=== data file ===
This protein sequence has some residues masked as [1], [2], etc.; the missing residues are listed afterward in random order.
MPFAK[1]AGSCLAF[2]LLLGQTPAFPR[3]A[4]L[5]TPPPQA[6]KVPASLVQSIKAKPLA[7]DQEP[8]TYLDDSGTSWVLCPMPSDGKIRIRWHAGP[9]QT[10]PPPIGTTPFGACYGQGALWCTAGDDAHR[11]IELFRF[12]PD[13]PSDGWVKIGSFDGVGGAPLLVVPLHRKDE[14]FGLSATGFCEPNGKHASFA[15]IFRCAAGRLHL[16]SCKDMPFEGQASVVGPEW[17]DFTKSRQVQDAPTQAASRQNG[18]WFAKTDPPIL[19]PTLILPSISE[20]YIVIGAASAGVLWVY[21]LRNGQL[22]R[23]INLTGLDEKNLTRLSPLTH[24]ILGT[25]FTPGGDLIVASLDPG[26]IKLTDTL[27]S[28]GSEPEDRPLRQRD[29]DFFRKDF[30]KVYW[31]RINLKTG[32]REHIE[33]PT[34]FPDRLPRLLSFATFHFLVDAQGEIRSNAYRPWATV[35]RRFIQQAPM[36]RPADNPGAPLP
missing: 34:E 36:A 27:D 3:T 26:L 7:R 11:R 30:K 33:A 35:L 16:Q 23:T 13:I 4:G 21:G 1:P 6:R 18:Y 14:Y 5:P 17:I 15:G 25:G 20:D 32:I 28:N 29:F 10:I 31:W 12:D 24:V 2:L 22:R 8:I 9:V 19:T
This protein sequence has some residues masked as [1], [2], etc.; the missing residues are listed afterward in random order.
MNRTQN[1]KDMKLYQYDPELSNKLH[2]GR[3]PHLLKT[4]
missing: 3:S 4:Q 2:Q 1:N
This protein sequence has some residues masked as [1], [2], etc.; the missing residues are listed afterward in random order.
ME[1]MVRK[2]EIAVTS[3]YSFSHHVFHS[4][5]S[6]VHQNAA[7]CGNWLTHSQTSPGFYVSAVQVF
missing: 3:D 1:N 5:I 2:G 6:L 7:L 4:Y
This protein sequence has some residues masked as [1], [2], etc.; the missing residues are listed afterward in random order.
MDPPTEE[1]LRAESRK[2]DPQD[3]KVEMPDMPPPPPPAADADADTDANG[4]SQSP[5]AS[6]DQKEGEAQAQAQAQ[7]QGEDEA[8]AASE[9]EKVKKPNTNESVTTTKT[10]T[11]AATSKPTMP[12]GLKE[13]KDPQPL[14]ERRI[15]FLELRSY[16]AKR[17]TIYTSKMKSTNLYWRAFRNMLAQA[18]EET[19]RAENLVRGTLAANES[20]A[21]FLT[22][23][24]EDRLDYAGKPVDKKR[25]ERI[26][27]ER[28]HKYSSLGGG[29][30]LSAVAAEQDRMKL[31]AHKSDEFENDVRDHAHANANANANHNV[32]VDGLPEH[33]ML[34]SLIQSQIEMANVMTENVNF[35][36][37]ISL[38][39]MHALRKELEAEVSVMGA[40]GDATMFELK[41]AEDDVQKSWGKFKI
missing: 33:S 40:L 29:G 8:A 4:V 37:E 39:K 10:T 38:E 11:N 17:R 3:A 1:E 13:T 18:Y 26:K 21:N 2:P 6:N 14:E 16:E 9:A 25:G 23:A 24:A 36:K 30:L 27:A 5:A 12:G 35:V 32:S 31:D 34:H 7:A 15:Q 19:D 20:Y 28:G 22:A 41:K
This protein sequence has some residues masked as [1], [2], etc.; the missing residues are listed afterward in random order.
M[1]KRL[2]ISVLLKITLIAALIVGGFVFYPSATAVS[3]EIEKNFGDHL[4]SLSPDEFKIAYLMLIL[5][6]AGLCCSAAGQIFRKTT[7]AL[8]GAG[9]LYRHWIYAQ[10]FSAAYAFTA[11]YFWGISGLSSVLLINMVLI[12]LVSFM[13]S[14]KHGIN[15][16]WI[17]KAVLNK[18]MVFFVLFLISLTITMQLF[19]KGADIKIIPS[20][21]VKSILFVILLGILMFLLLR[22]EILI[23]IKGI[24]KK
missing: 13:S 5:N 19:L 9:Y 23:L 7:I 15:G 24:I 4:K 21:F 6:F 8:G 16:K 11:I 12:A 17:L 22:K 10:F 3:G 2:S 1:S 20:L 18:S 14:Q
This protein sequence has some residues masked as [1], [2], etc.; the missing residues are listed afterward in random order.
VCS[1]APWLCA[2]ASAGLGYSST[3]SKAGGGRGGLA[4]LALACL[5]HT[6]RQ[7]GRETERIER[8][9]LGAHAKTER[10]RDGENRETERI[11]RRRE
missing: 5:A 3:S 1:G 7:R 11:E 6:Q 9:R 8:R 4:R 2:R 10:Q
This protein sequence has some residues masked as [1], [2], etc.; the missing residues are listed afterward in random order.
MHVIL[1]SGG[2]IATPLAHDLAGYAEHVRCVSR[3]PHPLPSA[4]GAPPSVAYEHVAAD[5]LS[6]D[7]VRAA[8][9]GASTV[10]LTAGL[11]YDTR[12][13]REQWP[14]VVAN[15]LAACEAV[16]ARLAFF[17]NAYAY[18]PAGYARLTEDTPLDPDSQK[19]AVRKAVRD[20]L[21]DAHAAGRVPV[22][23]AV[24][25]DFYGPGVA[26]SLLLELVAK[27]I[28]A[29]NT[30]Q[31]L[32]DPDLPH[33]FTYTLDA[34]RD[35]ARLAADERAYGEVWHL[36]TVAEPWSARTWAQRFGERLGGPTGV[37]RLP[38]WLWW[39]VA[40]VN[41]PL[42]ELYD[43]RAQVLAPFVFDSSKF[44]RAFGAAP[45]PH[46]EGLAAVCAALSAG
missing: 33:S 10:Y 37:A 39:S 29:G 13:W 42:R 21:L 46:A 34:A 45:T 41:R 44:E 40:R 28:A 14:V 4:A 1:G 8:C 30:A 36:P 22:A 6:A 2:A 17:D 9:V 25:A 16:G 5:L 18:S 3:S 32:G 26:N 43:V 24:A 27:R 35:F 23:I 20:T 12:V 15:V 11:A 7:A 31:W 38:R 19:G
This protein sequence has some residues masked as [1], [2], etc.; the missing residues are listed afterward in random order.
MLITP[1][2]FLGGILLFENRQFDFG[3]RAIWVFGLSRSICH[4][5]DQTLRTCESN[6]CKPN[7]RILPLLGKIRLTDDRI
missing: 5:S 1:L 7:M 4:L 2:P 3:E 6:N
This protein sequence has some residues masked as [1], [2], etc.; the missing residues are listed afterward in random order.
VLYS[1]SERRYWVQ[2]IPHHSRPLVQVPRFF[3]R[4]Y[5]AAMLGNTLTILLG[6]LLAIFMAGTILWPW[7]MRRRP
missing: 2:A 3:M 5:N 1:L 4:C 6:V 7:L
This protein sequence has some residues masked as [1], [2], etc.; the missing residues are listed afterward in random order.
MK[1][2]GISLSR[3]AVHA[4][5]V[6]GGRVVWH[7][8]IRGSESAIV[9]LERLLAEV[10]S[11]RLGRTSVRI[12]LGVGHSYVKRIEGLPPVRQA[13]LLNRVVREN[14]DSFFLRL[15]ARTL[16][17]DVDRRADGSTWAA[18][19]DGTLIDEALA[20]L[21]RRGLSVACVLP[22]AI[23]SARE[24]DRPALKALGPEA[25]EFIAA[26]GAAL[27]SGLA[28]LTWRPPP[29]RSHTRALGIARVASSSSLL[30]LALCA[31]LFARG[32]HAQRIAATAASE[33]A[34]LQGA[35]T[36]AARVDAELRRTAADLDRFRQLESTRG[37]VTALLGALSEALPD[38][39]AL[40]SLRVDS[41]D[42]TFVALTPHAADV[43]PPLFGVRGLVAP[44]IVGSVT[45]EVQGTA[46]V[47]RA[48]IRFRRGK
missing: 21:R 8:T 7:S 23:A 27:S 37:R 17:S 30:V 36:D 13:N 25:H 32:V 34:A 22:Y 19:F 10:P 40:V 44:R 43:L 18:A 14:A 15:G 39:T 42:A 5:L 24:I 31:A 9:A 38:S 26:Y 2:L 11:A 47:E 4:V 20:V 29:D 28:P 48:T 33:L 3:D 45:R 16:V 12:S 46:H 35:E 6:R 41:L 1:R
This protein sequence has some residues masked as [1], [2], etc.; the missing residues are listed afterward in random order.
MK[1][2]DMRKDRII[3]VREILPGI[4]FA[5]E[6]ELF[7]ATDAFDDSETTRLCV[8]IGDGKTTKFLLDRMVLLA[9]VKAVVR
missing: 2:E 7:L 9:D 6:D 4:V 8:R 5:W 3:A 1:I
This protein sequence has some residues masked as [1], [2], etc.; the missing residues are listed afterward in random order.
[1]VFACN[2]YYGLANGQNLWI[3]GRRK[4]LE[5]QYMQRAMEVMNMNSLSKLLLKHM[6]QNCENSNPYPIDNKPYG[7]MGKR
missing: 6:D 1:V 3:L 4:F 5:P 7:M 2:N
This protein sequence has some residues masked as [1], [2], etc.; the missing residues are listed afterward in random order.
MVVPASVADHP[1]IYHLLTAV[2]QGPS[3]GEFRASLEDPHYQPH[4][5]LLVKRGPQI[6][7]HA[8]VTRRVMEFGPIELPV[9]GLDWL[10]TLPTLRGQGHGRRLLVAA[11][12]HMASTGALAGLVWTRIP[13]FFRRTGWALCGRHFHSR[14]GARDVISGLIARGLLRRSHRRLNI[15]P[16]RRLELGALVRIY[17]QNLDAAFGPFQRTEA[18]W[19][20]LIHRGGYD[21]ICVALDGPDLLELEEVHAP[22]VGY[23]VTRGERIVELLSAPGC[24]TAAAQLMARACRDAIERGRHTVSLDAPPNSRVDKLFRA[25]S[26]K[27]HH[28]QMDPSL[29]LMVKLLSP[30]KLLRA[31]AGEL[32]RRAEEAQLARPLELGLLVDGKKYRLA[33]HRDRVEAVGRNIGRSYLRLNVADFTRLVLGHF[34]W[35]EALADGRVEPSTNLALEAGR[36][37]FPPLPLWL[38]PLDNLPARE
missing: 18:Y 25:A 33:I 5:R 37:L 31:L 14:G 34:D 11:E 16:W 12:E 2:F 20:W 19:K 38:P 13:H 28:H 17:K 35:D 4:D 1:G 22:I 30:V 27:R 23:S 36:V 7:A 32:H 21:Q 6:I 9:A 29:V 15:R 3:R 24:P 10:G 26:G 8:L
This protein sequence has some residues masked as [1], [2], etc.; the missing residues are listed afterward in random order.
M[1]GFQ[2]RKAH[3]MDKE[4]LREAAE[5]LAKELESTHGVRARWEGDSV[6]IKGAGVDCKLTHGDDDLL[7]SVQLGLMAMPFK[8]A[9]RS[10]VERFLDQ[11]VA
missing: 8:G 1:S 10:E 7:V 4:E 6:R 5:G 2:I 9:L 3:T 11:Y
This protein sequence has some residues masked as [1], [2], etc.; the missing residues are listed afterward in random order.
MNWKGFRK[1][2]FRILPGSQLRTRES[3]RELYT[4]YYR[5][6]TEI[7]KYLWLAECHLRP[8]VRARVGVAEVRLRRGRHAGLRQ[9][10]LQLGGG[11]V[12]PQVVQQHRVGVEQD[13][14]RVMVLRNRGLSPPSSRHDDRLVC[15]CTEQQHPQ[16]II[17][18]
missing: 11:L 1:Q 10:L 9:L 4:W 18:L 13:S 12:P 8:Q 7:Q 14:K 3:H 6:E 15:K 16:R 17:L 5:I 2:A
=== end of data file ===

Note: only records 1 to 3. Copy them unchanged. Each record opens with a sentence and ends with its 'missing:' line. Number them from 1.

This protein sequence has some residues masked as [1], [2], etc.; the missing residues are listed afterward in random order.
MPFAK[1]AGSCLAF[2]LLLGQTPAFPR[3]A[4]L[5]TPPPQA[6]KVPASLVQSIKAKPLA[7]DQEP[8]TYLDDSGTSWVLCPMPSDGKIRIRWHAGP[9]QT[10]PPPIGTTPFGACYGQGALWCTAGDDAHR[11]IELFRF[12]PD[13]PSDGWVKIGSFDGVGGAPLLVVPLHRKDE[14]FGLSATGFCEPNGKHASFA[15]IFRCAAGRLHL[16]SCKDMPFEGQASVVGPEW[17]DFTKSRQVQDAPTQAASRQNG[18]WFAKTDPPIL[19]PTLILPSISE[20]YIVIGAASAGVLWVY[21]LRNGQL[22]R[23]INLTGLDEKNLTRLSPLTH[24]ILGT[25]FTPGGDLIVASLDPG[26]IKLTDTL[27]S[28]GSEPEDRPLRQRD[29]DFFRKDF[30]KVYW[31]RINLKTG[32]REHIE[33]PT[34]FPDRLPRLLSFATFHFLVDAQGEIRSNAYRPWATV[35]RRFIQQAPM[36]RPADNPGAPLP
missing: 34:E 36:A 27:D 3:T 26:L 7:R 11:R 30:K 33:A 35:L 16:Q 23:T 13:I 4:G 21:G 1:P 6:R 18:Y 14:Y 5:P 17:I 15:G 25:G 20:D 32:I 28:N 29:F 10:I 31:W 12:D 24:V 2:L 22:R 8:I 9:V 19:T
This protein sequence has some residues masked as [1], [2], etc.; the missing residues are listed afterward in random order.
MNRTQN[1]KDMKLYQYDPELSNKLH[2]GR[3]PHLLKT[4]
missing: 3:S 4:Q 2:Q 1:N
This protein sequence has some residues masked as [1], [2], etc.; the missing residues are listed afterward in random order.
ME[1]MVRK[2]EIAVTS[3]YSFSHHVFHS[4][5]S[6]VHQNAA[7]CGNWLTHSQTSPGFYVSAVQVF
missing: 3:D 1:N 5:I 2:G 6:L 7:L 4:Y